Feeds

As China rises on the net, website numbers shrink

Government crackdown blacks out 1.4 million sites

Securing Web Applications Made Simple and Scalable

Even as reports put Chinese as the number two language of the Internet, behind only English, strict government control is reducing the number of Websites within China.

With 457 million Internet users behind the Great Firewall, China’s online boom has matched its long economic boom; the Chinese Academy of Social Sciences (CASS) says in 2000, the country only had around 22.5 million users.

However, in the last year the government has reasserted its strict state control over what all those Chinese-speakers can access: 41 percent of the Websites that existed at the beginning of 2010 had disappeared by the end of that year. From more than 3 million Websites at the start of the year, the total had fallen to just 1.91 million by the end.

CASS cites “pornography” as the main reason for shutdowns, although there’s the usual suspicion that the government is also cracking down on political dissent.

There is, however, an aspect of the data that suggests another force could also be at work. Although the number of sites fell, the CASS study found that the number of pages grew. The state-sponsored agency gave this as evidence of thriving free speech on China’s Internet. CASS media spokesperson Liu Ruisheng is quoted by AFP as saying “our content is getting stronger, while our supervision is getting more strict and more regulated”.

CASS says 60 billion new pages were created during 2010, even though these are hosted on a falling number of domains. In other words, China’s iron control of Internet content is consolidating the number of content hosts in that country.

It certainly wouldn’t surprise El Reg to find that content control was, either intentionally or otherwise, helping concentrate the market power of major hosts, in a country famous for using market control to favour insider capital. ®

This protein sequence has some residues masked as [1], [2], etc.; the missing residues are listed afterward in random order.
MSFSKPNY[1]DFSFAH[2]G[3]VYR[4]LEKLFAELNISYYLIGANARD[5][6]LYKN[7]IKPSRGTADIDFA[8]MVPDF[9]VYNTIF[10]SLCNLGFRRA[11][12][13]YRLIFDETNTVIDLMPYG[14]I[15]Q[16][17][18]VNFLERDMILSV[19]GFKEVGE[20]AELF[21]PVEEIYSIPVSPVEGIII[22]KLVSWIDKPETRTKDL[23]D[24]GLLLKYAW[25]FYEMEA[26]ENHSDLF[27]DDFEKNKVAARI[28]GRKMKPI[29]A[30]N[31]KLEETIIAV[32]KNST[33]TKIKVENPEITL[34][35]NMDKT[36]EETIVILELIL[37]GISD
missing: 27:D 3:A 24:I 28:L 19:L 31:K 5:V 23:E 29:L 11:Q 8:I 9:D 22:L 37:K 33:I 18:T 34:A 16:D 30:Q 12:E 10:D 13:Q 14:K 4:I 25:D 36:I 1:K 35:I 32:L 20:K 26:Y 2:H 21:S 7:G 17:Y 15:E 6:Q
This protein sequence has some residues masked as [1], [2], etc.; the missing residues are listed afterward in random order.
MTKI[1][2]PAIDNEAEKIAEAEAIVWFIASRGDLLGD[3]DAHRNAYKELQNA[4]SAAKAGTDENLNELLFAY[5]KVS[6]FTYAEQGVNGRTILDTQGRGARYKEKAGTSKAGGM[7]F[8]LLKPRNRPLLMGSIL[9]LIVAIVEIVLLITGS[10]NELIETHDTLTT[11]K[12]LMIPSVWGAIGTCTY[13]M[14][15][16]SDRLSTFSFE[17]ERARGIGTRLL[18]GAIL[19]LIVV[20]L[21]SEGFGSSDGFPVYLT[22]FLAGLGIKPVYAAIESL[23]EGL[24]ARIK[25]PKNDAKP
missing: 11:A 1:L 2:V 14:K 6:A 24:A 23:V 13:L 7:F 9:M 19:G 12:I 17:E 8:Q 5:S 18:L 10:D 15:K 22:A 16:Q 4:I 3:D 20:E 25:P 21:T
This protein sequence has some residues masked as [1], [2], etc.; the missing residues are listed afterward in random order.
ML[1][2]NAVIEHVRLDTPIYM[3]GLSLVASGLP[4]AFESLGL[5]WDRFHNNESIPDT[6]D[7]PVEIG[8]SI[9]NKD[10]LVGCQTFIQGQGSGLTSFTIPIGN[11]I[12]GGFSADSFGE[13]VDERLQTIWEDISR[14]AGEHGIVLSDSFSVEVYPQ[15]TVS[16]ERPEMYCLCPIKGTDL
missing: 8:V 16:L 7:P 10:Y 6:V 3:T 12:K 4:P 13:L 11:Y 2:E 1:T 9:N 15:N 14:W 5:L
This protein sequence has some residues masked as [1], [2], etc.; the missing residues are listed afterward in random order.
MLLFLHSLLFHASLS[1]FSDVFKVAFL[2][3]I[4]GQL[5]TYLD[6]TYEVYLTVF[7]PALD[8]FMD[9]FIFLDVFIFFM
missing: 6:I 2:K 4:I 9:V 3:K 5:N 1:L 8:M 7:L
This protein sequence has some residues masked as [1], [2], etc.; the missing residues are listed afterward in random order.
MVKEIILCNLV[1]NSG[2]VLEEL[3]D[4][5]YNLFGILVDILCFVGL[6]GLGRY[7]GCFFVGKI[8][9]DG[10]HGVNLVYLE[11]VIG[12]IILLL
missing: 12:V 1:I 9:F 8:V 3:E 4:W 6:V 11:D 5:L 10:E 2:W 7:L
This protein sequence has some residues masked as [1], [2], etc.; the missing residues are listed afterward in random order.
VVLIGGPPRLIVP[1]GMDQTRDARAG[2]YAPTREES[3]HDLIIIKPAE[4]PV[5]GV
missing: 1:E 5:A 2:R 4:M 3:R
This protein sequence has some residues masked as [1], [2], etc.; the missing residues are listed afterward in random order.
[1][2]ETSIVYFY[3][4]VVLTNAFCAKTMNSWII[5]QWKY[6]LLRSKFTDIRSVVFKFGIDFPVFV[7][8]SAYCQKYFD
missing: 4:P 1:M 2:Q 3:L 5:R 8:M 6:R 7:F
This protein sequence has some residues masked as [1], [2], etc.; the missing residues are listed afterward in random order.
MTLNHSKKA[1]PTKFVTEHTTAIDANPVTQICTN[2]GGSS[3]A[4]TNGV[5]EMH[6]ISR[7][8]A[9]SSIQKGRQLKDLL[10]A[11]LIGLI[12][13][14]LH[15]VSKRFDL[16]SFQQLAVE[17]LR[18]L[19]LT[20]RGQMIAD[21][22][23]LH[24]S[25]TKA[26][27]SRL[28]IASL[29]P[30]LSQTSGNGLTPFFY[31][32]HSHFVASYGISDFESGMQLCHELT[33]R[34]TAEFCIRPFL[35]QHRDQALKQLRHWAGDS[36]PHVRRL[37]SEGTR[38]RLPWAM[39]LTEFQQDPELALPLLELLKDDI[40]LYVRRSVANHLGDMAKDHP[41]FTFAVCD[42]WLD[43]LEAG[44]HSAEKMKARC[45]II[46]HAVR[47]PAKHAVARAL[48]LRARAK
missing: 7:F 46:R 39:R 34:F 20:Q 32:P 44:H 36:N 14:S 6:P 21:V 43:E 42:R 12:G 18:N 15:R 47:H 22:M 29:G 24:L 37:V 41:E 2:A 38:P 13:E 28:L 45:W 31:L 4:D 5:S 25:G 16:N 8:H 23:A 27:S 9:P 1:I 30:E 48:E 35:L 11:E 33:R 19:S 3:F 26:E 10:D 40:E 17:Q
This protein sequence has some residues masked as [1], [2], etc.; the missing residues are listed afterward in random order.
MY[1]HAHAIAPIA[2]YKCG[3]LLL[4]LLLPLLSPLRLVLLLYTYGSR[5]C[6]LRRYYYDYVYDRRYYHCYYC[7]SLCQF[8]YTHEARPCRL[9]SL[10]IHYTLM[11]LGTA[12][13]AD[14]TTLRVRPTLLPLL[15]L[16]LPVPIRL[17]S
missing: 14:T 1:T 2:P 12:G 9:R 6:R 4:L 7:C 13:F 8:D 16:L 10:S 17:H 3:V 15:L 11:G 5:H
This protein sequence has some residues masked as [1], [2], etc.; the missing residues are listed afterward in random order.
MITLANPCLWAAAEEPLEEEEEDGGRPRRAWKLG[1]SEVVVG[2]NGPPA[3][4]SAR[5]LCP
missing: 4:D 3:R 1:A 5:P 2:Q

Application security programs and practises

More from The Register

next story
ONE EMAIL costs mining company $300 MEEELION
Environmental activist walks free after hoax sent share price over a cliff
HP, Microsoft prove it again: Big Business doesn't create jobs
SMEs get lip service - what they need is dinner at the Club
Arrr: Freetard-bothering Digital Economy Act tied up, thrown in the hold
Ministry of Fun confirms: Yes, we're busy doing nothing
Help yourself to anyone's photos FOR FREE, suggests UK.gov
Copyright law reforms will keep m'learned friends busy
Putin: Crack Tor for me and I'll make you a MILLIONAIRE
Russian Interior Ministry offers big pile o' roubles for busting pro-privacy browser
Apple smacked with privacy sueball over Location Services
Class action launched on behalf of 100 million iPhone owners
UK.gov's Open Source switch WON'T get rid of Microsoft, y'know
What do you mean, we've ditched Redmond in favour of IBM?!
EU's top data cops to meet Google, Microsoft et al over 'right to be forgotten'
Plan to hammer out 'coherent' guidelines. Good luck chaps!
prev story

Whitepapers

Top three mobile application threats
Prevent sensitive data leakage over insecure channels or stolen mobile devices.
Implementing global e-invoicing with guaranteed legal certainty
Explaining the role local tax compliance plays in successful supply chain management and e-business and how leading global brands are addressing this.
Boost IT visibility and business value
How building a great service catalog relieves pressure points and demonstrates the value of IT service management.
Designing a Defense for Mobile Applications
Learn about the various considerations for defending mobile applications - from the application architecture itself to the myriad testing technologies.
Build a business case: developing custom apps
Learn how to maximize the value of custom applications by accelerating and simplifying their development.